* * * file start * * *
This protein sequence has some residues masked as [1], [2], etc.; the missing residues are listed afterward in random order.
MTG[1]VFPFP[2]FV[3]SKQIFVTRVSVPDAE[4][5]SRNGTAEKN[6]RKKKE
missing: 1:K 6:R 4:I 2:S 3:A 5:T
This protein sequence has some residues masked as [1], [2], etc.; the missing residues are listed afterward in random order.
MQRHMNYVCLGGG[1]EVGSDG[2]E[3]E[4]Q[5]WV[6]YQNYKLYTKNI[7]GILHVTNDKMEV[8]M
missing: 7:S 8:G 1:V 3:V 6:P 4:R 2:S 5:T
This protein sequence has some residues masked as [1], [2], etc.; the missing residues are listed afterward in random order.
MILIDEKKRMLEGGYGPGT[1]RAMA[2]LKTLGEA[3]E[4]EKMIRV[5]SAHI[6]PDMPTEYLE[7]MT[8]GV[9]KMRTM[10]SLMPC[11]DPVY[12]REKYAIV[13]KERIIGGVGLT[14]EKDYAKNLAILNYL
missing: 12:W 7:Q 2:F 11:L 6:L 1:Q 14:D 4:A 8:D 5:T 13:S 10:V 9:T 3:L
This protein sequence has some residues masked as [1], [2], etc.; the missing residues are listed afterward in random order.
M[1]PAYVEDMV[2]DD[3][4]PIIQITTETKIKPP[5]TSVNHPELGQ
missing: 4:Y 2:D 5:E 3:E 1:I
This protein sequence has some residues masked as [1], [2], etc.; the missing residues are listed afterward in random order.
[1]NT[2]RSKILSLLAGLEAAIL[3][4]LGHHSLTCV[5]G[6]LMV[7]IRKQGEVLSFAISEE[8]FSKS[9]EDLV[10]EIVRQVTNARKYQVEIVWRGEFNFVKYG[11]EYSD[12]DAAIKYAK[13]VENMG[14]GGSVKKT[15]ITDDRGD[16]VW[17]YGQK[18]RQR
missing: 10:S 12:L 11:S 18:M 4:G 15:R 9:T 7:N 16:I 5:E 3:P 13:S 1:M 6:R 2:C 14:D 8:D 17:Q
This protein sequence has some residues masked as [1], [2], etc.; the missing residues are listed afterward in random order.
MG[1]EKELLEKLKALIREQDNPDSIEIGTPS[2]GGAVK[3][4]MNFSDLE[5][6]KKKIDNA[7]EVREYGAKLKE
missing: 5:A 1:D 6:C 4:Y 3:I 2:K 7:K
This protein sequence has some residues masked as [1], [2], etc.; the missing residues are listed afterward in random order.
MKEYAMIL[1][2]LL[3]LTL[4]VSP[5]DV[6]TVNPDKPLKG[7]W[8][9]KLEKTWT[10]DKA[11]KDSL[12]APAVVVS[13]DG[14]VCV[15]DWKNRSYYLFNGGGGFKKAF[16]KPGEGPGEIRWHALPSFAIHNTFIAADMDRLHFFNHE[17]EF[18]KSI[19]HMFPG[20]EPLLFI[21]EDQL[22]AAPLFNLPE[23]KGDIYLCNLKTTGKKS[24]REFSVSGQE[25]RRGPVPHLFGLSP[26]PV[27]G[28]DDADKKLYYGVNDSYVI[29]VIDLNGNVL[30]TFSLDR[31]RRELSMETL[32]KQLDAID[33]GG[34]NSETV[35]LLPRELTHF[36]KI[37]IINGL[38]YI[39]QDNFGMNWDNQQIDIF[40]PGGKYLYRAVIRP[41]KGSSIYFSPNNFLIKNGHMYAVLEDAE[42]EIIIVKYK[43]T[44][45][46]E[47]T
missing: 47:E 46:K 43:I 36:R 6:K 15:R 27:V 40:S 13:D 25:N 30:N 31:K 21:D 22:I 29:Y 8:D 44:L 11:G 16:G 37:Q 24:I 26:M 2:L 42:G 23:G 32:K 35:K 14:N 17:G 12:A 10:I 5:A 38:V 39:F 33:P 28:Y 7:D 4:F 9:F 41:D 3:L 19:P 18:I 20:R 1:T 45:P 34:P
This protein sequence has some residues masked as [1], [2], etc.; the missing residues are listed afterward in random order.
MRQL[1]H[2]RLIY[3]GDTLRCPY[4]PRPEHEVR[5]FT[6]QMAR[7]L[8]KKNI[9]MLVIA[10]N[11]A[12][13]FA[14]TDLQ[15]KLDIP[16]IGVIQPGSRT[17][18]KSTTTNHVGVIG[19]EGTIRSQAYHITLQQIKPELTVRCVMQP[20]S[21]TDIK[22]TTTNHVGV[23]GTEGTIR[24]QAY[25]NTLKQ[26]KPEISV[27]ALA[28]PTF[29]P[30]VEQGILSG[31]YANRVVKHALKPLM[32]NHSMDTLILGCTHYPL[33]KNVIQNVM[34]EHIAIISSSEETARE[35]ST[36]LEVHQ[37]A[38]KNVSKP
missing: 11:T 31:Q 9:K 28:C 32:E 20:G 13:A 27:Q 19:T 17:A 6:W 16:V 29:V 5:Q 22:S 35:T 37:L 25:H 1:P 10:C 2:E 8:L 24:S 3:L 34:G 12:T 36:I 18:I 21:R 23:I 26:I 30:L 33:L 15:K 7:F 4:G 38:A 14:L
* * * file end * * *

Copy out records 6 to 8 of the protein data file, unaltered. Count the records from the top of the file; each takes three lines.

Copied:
This protein sequence has some residues masked as [1], [2], etc.; the missing residues are listed afterward in random order.
MG[1]EKELLEKLKALIREQDNPDSIEIGTPS[2]GGAVK[3][4]MNFSDLE[5][6]KKKIDNA[7]EVREYGAKLKE
missing: 5:A 1:D 6:C 4:Y 3:I 2:K 7:K
This protein sequence has some residues masked as [1], [2], etc.; the missing residues are listed afterward in random order.
MKEYAMIL[1][2]LL[3]LTL[4]VSP[5]DV[6]TVNPDKPLKG[7]W[8][9]KLEKTWT[10]DKA[11]KDSL[12]APAVVVS[13]DG[14]VCV[15]DWKNRSYYLFNGGGGFKKAF[16]KPGEGPGEIRWHALPSFAIHNTFIAADMDRLHFFNHE[17]EF[18]KSI[19]HMFPG[20]EPLLFI[21]EDQL[22]AAPLFNLPE[23]KGDIYLCNLKTTGKKS[24]REFSVSGQE[25]RRGPVPHLFGLSP[26]PV[27]G[28]DDADKKLYYGVNDSYVI[29]VIDLNGNVL[30]TFSLDR[31]RRELSMETL[32]KQLDAID[33]GG[34]NSETV[35]LLPRELTHF[36]KI[37]IINGL[38]YI[39]QDNFGMNWDNQQIDIF[40]PGGKYLYRAVIRP[41]KGSSIYFSPNNFLIKNGHMYAVLEDAE[42]EIIIVKYK[43]T[44][45][46]E[47]T
missing: 47:E 46:K 43:I 36:R 6:K 15:R 27:V 40:S 13:D 25:N 30:N 31:K 21:D 22:I 29:Y 8:D 44:L 11:G 16:G 37:Q 24:I 26:M 2:L 42:G 23:G 32:K 35:K 14:N 17:G 12:A 10:I 5:A 38:V 39:F 33:P 28:Y 7:D 4:F 9:F 41:D 3:L 19:P 18:I 20:R 1:T 45:P 34:P
This protein sequence has some residues masked as [1], [2], etc.; the missing residues are listed afterward in random order.
MRQL[1]H[2]RLIY[3]GDTLRCPY[4]PRPEHEVR[5]FT[6]QMAR[7]L[8]KKNI[9]MLVIA[10]N[11]A[12][13]FA[14]TDLQ[15]KLDIP[16]IGVIQPGSRT[17][18]KSTTTNHVGVIG[19]EGTIRSQAYHITLQQIKPELTVRCVMQP[20]S[21]TDIK[22]TTTNHVGV[23]GTEGTIR[24]QAY[25]NTLKQ[26]KPEISV[27]ALA[28]PTF[29]P[30]VEQGILSG[31]YANRVVKHALKPLM[32]NHSMDTLILGCTHYPL[33]KNVIQNVM[34]EHIAIISSSEETARE[35]ST[36]LEVHQ[37]A[38]KNVSKP
missing: 11:T 31:Q 9:K 28:C 32:E 20:G 13:A 27:Q 19:T 17:A 6:W 16:V 29:V 5:Q 22:S 35:T 37:L 25:H 1:P 10:C 2:E 8:L 24:S 3:L 34:G 12:T 36:I 18:I 21:R 23:I 26:I 30:L 33:L 15:K 7:F 4:G 38:A 14:L